Less than 48 hours after our track and field team dominated at its annual Wes Kittley Invitational, head coach Keith Barnier was relieved of his duties, effective immediately, according to director of athletics Lee De Leon.
Three years ago, when Barnier arrived at Abilene, he was tasked with carrying a legendary track and field team through a tough transition to Div. I college athletics.
The team has experienced success all around, but the shining beacon of ACU athletics has been the women’s cross-country team. Not just any coach, or any program, can convince two outrageously talented athletes to move 1,922 miles to run for a West Texas school. And yet, Rhode Island native Allie Hackett regularly breaks personal and conference records, and is also nationally ranked.
As an example of the sought-after, well-rounded athlete, the women also claimed the Southland Conference’s Student-Athlete of the Year the past two years thanks to Diana Garcia-Munoz in 2014 and Hackett last fall.
The team also experienced an unfathomable personal tragedy when assistant coach Drew Graham was paralyzed in a freak swimming accident in the fall of 2014. The team, and ACU community as a whole, came together to support Graham and his family, blood-related or otherwise.
Back on the track, the team worked its way up the Southland Conference the past few years, finishing seventh in 2013, fifth in 2014, and winning the title last fall. Championship titles are what newly minted Div. I schools dream of, and Barnier delivered.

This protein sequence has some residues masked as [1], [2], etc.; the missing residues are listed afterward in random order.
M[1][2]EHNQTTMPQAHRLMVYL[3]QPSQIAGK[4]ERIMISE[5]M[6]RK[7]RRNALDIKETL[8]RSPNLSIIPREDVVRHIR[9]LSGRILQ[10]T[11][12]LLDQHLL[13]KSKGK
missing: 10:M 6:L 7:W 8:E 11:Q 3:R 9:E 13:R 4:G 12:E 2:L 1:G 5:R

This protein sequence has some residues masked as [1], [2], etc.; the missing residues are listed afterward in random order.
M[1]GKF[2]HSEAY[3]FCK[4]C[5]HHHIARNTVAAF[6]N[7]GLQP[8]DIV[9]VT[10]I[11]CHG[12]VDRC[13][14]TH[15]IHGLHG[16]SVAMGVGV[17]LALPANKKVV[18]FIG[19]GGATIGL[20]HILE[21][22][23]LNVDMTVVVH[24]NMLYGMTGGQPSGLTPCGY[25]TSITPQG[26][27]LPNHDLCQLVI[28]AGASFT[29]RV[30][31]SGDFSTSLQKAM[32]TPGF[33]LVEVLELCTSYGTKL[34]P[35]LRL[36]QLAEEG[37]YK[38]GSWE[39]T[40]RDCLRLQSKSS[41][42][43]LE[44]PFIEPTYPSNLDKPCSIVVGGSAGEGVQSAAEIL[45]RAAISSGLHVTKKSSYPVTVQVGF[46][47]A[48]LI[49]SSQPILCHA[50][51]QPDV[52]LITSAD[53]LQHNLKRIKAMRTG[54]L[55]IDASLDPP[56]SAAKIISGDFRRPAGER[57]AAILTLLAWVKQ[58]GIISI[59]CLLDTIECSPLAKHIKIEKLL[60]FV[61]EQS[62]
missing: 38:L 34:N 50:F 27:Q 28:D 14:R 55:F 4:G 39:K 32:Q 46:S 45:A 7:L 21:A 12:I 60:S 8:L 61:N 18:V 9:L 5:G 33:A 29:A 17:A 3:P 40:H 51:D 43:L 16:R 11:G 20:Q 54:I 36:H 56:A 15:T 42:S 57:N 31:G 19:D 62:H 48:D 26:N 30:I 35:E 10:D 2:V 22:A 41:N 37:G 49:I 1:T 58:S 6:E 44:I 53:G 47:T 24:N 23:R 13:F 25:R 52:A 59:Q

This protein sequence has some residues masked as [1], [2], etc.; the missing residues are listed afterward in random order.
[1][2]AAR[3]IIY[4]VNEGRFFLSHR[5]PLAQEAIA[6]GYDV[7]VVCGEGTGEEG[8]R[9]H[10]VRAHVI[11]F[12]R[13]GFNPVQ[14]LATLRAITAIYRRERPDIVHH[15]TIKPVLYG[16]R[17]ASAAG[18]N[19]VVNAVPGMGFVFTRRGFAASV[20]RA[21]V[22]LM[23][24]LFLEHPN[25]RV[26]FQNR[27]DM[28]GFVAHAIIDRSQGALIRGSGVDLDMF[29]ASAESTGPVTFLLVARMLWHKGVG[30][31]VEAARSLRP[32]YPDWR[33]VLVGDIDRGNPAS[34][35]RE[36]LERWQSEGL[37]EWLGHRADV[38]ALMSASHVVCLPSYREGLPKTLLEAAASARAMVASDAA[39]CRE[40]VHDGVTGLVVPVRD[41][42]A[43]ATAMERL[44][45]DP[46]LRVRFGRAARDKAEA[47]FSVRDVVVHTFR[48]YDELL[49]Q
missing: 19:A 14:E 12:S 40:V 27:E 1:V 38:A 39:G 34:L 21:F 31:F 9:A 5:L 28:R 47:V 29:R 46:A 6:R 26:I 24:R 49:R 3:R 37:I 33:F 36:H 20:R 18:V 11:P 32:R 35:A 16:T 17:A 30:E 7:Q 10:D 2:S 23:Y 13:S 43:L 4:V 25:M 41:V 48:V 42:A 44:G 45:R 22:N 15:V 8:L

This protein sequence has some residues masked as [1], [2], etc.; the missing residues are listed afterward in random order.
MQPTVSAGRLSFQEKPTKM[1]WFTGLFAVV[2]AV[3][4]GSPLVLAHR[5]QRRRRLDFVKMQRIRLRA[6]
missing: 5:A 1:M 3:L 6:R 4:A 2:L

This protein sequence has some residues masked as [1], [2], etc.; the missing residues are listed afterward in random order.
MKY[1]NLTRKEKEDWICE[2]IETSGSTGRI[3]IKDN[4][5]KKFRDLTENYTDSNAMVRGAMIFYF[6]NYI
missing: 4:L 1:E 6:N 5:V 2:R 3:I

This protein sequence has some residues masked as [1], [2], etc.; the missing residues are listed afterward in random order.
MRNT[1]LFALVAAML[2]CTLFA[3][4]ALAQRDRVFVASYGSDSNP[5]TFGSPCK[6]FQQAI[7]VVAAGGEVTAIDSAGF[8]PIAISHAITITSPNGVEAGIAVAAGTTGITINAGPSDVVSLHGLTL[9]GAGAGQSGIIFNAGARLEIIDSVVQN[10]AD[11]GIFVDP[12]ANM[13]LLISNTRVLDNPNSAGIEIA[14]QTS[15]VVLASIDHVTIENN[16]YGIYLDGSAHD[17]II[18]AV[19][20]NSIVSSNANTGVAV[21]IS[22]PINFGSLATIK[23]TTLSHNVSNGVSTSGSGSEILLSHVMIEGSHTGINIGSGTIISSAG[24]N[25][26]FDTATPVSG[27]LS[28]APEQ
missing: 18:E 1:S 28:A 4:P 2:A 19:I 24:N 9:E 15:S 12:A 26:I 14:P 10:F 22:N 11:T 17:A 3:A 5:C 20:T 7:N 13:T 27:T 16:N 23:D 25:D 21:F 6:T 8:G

The Department of Athletics has experienced significant change in the past few years: moving to Div. I, adding a new Director of Athletics, the releasing and hiring of several employees in the department and an elaborate overhaul of athletic facilities.
I disagree with De Leon’s decision to fire the first coach who put ACU back on the national stage, the first coach to bring us a Div. I championship title since returning to the Southland Conference.
Barnier is in direct contrast to the current state of ACU Athletics. Like De Leon, he came to ACU in the midst of a complex, expensive transition period. Unlike De Leon, he kept his head down and let the success of his team speak for him. He did his research and hired a tight-knit staff and let them take the reins, working to build a successful team quietly and confidently.
In the press statement regarding Barnier’s release, De Leon said, “we have to improve in several other areas aside from our competitiveness so that we can put together the type of overall program of excellence we all desire.”
Barnier delivered on all fronts: a Southland Conference Championship title, several athletes recognized for academic achievement, and team that came together in the face of unimaginable hardship.
What qualifies as an “overall program of excellence” more than Barnier’s too-short tenure at ACU?
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